In setting out to achieve the aim of this project, a driver diagram was created to graphically represent the theory of change and plan QI activities (figure 1). A Plan–Do–Study–Act (PDSA) QI model was implemented throughout the project. The QI project core team was made up of two CT1 psychiatry trainees, with the support of an older adult psychiatry consultant. IT support was provided a centralised ePJS team, and trust management had input when integrating the new handover process into trust protocol.
First, as the changes were primarily going to be affecting the day-to-day practice of the core trainees within the trust, a questionnaire was administered to gauge the needs of the target population. The formal feedback was reviewed and used to further guide the driver diagram. In conjunction with the ePJS support team, a function was designed within the existing IT system which could allow for a live and editable handover of jobs and autofilling of all other necessary demographics. Using ‘tester’ patient profiles, we trialled and changed different versions of the handover list until a function was arrived at, whereby the ‘progress note’ entry into the notes was pulled through into the ‘Weekend Medical Handover’ report on ePJS. The relevant patient demographics autopopulated this report, ensuring there was accurate information for the out-of-hours team. A user guide was created as both a word document and video file, and this was disseminated to all trainees via email and, in addition, hard copies were distributed in the on-call rooms. The project was trialled at local level (on one hospital site) for 2 weeks alongside the existing handover process. The first few PDSA cycles identified and fine-tuned how the demographic data and core handover data would be visualised in the handover report; at this stage, the IT team was closely involved. Several PDSA cycles were then completed as feedback was provided by the trainees using the new electronic system; key issues that were resolved included ease of access to the handover within the electronic notes and ensuring access for locum staff working in the trust.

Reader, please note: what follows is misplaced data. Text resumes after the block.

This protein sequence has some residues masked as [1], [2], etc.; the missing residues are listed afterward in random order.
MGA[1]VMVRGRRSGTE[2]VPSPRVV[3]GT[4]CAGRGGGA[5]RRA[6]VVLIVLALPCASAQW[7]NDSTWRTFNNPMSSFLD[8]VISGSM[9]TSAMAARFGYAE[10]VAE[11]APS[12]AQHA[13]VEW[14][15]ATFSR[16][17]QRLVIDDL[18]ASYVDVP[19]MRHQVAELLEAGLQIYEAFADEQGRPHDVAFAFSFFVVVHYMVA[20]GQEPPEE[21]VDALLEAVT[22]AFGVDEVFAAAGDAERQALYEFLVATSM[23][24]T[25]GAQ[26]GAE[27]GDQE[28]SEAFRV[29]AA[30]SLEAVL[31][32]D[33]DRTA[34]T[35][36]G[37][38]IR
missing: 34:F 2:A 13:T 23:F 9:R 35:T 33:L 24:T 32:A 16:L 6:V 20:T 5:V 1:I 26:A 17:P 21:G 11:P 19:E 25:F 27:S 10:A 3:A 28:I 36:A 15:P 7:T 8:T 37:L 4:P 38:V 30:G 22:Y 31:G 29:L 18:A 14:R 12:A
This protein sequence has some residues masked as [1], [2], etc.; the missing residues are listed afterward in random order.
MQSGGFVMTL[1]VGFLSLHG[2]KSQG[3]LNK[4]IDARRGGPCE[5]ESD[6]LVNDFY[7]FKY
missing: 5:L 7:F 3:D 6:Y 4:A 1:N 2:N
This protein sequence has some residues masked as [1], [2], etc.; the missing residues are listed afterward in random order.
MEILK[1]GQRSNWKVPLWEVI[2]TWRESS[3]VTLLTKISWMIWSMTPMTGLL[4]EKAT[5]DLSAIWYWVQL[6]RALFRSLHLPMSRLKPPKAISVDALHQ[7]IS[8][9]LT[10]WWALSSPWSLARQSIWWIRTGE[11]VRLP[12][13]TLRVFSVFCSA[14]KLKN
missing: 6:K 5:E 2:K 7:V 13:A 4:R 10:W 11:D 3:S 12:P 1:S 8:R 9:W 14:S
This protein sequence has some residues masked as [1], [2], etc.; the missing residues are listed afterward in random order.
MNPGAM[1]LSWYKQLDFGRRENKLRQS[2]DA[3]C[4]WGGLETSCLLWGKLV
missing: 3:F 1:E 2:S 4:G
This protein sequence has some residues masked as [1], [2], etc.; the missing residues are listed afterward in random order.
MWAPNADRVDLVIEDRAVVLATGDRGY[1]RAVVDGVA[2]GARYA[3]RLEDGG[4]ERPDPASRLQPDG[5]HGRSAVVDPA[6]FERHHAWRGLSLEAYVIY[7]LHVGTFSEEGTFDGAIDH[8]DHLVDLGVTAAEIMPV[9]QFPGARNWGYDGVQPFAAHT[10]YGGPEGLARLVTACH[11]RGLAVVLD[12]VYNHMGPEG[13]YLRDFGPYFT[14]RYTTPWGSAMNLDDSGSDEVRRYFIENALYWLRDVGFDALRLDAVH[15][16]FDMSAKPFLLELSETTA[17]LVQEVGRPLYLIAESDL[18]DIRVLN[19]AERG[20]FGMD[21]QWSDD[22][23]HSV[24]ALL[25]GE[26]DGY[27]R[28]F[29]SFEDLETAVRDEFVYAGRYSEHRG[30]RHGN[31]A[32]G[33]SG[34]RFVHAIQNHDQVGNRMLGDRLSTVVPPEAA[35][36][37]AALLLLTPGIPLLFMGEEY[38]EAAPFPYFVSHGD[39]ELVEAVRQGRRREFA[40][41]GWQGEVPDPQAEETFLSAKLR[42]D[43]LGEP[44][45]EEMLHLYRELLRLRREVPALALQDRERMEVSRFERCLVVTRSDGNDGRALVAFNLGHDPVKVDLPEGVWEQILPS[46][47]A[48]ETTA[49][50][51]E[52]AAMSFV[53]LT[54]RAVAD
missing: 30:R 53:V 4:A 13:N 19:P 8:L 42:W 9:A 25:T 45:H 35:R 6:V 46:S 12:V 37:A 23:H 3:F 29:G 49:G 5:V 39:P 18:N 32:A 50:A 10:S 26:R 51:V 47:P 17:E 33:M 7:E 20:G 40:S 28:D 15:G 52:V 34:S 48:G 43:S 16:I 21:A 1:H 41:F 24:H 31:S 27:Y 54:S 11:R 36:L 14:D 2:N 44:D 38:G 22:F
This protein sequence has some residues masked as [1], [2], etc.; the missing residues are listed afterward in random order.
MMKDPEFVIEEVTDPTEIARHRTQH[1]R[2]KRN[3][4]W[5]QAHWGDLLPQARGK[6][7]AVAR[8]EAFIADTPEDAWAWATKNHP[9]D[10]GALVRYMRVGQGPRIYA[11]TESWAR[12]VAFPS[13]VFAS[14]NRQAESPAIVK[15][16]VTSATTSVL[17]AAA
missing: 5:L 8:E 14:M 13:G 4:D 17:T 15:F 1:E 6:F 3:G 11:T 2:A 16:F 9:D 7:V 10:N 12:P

Lecture slides were created and these were presented at each of the four hospital sites’ local teaching days, with questions being fielded during these sessions. These were 30 min face-to-face sessions to supplement instruction manuals sent via email.
A further meeting with the IT team occurred to produce an individual weekend medical handover report for each of the boroughs, which captured data entered from any of the inpatient wards within that hospital site. Again, this required the use of ‘tester patients’ to ensure that all patient data intended for weekend handover were collated in the correct site’s report. As per the initial trial of the project, trainees were instructed to use the existing handover processes in parallel to the new weekend medical handover for the first week to ensure any problems could be addressed safely; following this, a transition to the new handover process was undertaken. The teaching materials were later incorporated into the local induction sessions for each of the hospital sites within SLaM and were included in the induction pack, which human resources provide to locums working in the trust.